USA Hockey continues to look for ways to improve its curriculum for coaches and associations in order to produce the best outcomes for our young players. In a recent USA Hockey Podcast, Coaching Education program coordinator Zack Nowak discusses how they are refined their curriculum to focus on the player’s needs.
“Traditionally, we’ve seen skating taught in lines and it doesn’t necessarily always allow for as much feedback for the kids. And sometimes not be as engaging,” said Nowak. “So, we really wanted to answer the question, how can we make skating more engaging for kids and at the same time create more dynamic skaters in the process?”
Nowak, along with ADM Managers of Player Development Dan Jablonic and Guy Gosselin, discussed the new approach.
Go to any rink and at any level, you’ll notice that while the fundamentals are the same, each skater has their own unique style.
“Every skater solves problems differently and it’s based off of a lot of different things,” said Nowak. “What we really tried to nail down, if they all skate differently, what do all good skaters do well? That’s where we came up with the idea of dynamic skating.”
That’s where the basis of the ABCs comes into play. Every player needs to develop agility, balance and coordination to become successful skaters. With each player learning differently and skating differently, with a wide range of strengths and deficiencies, how do coaches and associations deliver practice plans that benefit all their players?
Rather than having players line up on the goal line and perform a single task the length of the ice, USA Hockey is encouraging incorporating skill-based games and play into practices to teach the ABCs.
“Kids are having fun when they’re playing the game,” Gosselin said. “We can put any type of twist on any small-area game – throw in a task and have them thinking while they’re doing that game.”
Adding to the excitement is a storytelling piece that Nowak said can really get the kids going. In the podcast, Nowak references the ‘save the earth game’ where all the kids are intergalactic heroes trying to save the earth.
“Framing games that are exciting and engaging and our kids want to play in them,” said Nowak. “Through this storytelling the kids are engaged and excited, but you’ve given them a task that is focused around skating.”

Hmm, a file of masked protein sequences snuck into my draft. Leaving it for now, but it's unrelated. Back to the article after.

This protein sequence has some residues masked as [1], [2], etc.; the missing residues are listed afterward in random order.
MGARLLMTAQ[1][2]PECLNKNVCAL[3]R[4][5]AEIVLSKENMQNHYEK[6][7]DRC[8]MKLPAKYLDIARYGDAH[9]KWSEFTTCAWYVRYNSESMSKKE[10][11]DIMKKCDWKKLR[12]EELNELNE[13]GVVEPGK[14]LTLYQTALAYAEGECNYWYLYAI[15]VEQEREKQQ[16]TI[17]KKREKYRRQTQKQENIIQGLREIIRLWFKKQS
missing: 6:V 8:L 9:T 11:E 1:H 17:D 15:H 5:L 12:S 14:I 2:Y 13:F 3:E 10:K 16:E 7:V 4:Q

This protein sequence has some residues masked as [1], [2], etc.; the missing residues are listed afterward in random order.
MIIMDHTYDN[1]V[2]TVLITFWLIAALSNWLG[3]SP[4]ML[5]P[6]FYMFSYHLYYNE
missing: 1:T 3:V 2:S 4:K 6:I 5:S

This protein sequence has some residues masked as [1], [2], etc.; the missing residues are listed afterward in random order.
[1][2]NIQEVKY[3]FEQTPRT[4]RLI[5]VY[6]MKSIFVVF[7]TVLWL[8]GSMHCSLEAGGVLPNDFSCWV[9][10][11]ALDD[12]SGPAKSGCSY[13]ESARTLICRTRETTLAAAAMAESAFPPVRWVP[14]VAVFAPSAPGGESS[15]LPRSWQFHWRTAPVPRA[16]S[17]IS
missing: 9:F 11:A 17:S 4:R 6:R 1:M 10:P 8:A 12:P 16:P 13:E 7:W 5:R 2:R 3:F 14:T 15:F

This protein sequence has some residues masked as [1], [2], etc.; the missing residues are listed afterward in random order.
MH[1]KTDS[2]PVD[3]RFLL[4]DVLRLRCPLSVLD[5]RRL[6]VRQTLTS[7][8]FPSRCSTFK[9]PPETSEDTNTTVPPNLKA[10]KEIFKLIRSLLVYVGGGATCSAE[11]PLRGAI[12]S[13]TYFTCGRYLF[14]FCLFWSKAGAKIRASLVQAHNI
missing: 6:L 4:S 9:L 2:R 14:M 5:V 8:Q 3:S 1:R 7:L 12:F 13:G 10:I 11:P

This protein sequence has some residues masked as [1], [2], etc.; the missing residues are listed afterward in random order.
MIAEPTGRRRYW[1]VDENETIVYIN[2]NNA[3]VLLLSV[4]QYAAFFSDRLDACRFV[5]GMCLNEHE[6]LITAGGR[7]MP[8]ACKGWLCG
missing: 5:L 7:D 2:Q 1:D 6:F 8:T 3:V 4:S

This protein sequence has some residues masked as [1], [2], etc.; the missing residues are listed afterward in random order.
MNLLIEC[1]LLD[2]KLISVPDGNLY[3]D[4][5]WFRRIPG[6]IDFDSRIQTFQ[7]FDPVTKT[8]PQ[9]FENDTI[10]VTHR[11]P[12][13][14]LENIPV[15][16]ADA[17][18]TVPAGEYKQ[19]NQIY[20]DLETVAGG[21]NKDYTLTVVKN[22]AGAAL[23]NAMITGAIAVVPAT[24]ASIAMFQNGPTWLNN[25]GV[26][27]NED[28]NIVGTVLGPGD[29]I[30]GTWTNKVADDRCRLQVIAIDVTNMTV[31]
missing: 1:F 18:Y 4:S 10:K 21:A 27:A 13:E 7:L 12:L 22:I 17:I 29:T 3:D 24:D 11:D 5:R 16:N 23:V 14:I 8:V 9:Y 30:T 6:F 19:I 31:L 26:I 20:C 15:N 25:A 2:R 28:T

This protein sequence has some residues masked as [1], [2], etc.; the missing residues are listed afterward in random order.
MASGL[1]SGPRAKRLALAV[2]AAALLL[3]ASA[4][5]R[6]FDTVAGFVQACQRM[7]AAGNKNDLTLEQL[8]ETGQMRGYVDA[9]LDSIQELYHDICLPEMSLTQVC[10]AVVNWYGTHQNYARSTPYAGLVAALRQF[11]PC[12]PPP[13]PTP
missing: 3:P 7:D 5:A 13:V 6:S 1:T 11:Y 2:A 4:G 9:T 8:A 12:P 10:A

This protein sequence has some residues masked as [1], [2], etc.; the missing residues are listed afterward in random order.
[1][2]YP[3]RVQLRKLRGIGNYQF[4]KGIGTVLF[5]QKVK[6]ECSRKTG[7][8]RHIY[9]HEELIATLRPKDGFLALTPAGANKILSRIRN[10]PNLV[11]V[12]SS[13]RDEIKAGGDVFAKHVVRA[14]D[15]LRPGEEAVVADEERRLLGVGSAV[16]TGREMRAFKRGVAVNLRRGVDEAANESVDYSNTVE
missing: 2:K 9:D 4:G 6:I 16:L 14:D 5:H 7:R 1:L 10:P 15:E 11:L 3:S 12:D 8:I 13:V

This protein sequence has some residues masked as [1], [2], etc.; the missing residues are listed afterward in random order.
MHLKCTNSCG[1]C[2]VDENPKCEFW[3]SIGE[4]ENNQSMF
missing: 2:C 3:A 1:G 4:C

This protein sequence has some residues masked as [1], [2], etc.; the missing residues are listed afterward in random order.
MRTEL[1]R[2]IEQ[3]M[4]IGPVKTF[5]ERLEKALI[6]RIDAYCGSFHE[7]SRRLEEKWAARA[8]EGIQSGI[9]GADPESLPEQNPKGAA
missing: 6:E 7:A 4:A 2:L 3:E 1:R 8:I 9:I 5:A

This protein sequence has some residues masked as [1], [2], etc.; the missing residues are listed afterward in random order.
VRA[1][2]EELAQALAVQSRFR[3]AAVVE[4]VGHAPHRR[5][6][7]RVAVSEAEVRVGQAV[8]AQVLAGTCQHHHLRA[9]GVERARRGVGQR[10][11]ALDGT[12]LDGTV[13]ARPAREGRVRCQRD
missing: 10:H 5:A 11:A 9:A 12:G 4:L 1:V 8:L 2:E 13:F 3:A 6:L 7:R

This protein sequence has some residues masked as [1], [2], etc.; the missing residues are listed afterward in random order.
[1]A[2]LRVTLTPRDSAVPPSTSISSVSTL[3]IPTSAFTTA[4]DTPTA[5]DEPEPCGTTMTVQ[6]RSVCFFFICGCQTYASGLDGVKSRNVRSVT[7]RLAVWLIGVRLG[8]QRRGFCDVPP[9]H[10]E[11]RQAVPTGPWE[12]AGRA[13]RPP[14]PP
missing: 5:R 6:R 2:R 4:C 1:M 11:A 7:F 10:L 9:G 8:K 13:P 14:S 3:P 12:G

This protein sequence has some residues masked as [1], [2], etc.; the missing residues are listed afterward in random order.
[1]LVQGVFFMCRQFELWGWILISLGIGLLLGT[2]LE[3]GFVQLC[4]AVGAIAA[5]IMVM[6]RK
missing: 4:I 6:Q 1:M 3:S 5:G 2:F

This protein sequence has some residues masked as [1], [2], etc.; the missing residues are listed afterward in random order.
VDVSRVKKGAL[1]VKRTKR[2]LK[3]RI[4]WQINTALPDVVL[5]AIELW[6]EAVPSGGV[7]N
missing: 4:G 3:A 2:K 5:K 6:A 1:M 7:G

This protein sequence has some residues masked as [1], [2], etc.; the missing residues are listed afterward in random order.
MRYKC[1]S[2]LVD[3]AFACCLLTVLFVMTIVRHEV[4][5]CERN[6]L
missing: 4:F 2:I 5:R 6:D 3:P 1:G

Another narrative they discuss is rocket ship, where players skate and leap onto a pad to try and ‘launch’ it as far as they can. This emphasizes acceleration (quick start to gain speed), athletic position and explosiveness (bending at the knees to get a good jump), in a fun and interactive manner.
“Allowing ourselves as coaches to just ask the kids – what’s in their environment? What are the kids learning in school, if it’s galaxies or whatever it may be, taking what they are learning and putting it into a story that they get motivated and engaged,” said Jablonic. “Then ultimately those kids are doing all those techniques you want to see and they are having so much fun.”
Incorporating game play to build ABCs also adds an element that players don’t get when line skating: ice awareness. By incorporating skating skills into games, like tag where players are on opposite sides of a pad and have to chase their teammate using only their inside edges, they are competing and having to continually check their surroundings.
“Having awareness out on the ice equals performance,” Gosselin said. “If we can reach that objective, whether it’s players skating with their head up, they are going to have better awareness, make better decisions out on the ice. Safety comes into play as well.”
As a parent of two, Jablonic says that is a big piece of the puzzle.
“We know that if we’re giving these kids the ultimate foundation of balance and stability and learning locomotion skills, and giving them that safety component first, as a parent, that’s huge for us,” said Jablonic. “It equals confidence for these kids. Because before we get to any of the good stuff in player development, you have to have safety at the forefront.”
In building up a toolbox of drills, coaches and associations can take from a number of different resources.
“There’s been so much research done within physical education and PE teachers around the country are doing some incredible things that we can often steal from their activities and adapt them to our on-ice sessions,” said Nowak. “PE teachers are teaching skipping, running, jumping, sprinting, forward and backward locomotion, all sorts of different types of movement.”
Learning different games that can be applied to the ice is just an internet search away. But don’t forget about your target audience as a resource.
“I’m a former educator, kids were playing infection on the playground every single day,” Nowak said. “That was an activity we talked about in the podcast and also in the skating course, where one person is it and when you tag the next person, they’re it with you. Kids are playing it on the playground, so ask kids, ‘What’s your favorite game?’ and find a way to adapt it onto the ice and really be learner centered.”
Building physical literacy through fun and games is the most engaging way to turn players from novice youngsters to lifelong active adults.
“Physical literacy is a kid’s ability to move on the ice, their ability to swim, to run on land. All of those things,” Nowak said. “We know that the kids that are more physically literate are more likely to be active for life. Being physically competent leads to confidence and that motivation to continue moving. It’s a constant cycle to keep moving. That can go really far in the lives of many people around the country, not just in hockey.”